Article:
The development of highly porous and thin separator is a great challenge for lithium-ion batteries (LIBs). However, the inevitable safety issues always caused by poor mechanical integrity and internal short circuits of the thin separator must be addressed before this type of separator can be applied to lithium-ion batteries. Here, we developed a novel multilayer poly(vinylidene fluoride-co-hexafluoropropylene) (PVDF-HFP) membrane with a highly porous and lamellar structure, through a combination of evaporation-induced phase separation and selective solvent etching methods. The developed membrane is capable of a greater amount of electrolyte uptake and excellent electrolyte retention resulting from its superior electrolyte wettability and highly porous structure, thereby offering better electrochemical performance compared to that of a commercial polyolefin separator (Celgard). Moreover, benefiting from the layered configuration, the tensile strength of the membrane can reach 13.5 MPa, which is close to the mechanical strength of the Celgard type along the transversal direction. The elaborate design of the multilayered structure allows the fabrication of a new class of thin separators with significant improvements in the mechanical and electrochemical performance. Given safer operation, the developed multilayer membrane may become a preferable separator required for high-power and high-energy storage devices.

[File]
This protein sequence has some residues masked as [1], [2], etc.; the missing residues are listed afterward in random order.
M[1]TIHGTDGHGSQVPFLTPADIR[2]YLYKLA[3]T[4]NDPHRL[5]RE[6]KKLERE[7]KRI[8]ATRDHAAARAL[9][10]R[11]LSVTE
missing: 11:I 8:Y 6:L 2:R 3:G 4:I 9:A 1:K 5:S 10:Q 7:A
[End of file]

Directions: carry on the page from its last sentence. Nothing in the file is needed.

Graphical Abstract

1. Introduction